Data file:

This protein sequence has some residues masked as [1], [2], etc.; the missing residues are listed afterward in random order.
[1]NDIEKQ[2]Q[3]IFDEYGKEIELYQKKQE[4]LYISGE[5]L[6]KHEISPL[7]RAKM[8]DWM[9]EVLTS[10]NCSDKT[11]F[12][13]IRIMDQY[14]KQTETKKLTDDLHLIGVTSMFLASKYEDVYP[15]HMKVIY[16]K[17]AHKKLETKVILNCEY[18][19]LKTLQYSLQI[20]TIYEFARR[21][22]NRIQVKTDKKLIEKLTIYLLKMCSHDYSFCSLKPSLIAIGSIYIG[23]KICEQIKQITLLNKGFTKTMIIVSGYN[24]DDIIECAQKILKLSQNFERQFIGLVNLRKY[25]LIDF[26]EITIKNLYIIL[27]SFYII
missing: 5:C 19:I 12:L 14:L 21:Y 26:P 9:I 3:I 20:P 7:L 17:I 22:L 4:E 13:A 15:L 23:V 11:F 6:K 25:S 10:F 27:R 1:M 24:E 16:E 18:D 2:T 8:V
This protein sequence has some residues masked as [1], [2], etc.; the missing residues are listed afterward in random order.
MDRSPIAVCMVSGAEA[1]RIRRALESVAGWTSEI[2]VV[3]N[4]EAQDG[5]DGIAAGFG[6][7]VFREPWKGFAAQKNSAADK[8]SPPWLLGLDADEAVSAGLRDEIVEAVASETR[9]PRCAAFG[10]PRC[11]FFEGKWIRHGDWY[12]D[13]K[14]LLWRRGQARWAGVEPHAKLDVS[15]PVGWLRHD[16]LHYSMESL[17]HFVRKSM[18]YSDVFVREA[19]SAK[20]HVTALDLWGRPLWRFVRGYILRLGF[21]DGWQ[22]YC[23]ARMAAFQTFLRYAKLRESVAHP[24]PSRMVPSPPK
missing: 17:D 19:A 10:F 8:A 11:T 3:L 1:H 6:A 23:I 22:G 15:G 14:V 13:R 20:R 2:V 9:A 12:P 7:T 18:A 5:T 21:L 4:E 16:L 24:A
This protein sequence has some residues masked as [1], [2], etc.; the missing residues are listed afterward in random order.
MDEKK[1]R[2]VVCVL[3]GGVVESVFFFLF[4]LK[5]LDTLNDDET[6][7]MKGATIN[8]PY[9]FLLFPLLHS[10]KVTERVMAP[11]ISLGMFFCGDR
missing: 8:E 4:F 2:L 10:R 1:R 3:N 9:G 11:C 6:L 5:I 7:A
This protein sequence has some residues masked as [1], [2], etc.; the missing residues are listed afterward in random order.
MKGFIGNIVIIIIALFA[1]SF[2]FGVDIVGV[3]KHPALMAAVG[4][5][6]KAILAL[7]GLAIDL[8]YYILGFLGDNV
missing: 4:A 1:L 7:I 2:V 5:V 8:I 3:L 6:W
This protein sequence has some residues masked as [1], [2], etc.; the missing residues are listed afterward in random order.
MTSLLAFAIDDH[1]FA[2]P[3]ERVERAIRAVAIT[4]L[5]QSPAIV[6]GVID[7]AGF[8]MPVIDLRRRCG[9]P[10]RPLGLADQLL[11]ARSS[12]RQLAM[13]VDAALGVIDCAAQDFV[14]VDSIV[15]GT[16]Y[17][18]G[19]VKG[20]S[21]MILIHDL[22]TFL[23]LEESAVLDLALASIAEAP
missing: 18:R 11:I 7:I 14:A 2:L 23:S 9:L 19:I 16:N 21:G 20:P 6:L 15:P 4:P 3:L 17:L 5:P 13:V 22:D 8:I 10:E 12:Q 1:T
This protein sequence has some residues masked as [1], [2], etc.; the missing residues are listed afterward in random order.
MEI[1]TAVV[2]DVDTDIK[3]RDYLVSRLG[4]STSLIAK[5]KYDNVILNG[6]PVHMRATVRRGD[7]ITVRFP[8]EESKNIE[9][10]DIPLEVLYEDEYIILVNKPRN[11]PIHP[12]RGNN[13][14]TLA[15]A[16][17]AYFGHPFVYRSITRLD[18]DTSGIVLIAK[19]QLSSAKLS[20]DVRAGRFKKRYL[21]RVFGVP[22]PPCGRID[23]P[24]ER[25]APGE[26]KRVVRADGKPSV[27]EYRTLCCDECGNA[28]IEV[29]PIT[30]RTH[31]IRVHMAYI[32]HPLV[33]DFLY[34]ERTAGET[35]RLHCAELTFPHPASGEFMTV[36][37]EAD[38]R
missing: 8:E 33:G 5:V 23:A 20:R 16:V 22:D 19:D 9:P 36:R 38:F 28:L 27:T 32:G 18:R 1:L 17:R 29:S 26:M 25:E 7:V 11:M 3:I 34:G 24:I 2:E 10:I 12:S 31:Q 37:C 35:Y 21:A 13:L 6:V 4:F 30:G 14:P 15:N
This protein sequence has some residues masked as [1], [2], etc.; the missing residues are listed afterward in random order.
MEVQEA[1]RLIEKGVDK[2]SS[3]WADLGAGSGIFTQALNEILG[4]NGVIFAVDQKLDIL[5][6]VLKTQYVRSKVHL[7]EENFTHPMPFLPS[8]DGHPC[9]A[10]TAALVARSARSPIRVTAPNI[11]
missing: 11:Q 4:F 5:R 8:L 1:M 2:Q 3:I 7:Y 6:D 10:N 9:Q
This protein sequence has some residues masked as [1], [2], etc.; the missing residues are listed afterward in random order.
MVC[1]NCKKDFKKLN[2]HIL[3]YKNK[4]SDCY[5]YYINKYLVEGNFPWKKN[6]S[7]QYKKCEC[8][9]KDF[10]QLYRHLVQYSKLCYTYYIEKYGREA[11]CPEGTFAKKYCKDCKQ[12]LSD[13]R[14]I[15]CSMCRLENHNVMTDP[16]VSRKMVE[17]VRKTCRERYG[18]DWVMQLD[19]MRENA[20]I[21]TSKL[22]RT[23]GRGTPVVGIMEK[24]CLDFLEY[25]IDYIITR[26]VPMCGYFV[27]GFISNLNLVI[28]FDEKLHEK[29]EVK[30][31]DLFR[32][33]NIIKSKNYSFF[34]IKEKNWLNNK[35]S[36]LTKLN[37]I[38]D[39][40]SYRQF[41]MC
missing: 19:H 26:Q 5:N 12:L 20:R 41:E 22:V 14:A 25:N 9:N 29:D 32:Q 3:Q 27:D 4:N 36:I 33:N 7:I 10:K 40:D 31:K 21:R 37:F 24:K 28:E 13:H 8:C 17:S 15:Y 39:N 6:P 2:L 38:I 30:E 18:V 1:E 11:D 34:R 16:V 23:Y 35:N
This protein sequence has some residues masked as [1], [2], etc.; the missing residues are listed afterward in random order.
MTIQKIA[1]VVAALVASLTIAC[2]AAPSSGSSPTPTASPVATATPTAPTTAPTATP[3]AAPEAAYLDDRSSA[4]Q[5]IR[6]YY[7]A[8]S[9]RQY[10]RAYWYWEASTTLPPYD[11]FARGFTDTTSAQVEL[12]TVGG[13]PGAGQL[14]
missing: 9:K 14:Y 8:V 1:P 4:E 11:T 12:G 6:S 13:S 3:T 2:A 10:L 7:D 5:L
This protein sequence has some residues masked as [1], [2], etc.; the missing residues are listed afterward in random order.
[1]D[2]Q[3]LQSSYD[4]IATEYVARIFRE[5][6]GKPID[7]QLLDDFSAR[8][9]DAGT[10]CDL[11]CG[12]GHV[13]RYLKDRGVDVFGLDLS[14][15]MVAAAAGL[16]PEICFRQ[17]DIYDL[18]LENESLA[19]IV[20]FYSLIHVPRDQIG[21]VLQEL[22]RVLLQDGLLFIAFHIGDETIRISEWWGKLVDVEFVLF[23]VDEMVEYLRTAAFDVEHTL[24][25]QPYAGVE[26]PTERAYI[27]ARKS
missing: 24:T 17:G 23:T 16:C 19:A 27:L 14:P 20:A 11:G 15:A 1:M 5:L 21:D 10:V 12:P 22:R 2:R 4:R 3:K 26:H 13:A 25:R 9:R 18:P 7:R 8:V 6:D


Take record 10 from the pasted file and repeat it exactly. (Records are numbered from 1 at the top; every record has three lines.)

This protein sequence has some residues masked as [1], [2], etc.; the missing residues are listed afterward in random order.
[1]D[2]Q[3]LQSSYD[4]IATEYVARIFRE[5][6]GKPID[7]QLLDDFSAR[8][9]DAGT[10]CDL[11]CG[12]GHV[13]RYLKDRGVDVFGLDLS[14][15]MVAAAAGL[16]PEICFRQ[17]DIYDL[18]LENESLA[19]IV[20]FYSLIHVPRDQIG[21]VLQEL[22]RVLLQDGLLFIAFHIGDETIRISEWWGKLVDVEFVLF[23]VDEMVEYLRTAAFDVEHTL[24][25]QPYAGVE[26]PTERAYI[27]ARKS
missing: 24:T 17:G 23:T 16:C 19:A 27:L 14:P 20:A 11:G 15:A 1:M 5:L 21:D 10:V 12:P 22:R 2:R 4:R 3:K 26:H 13:A 25:R 9:R 18:P 7:R 8:V 6:D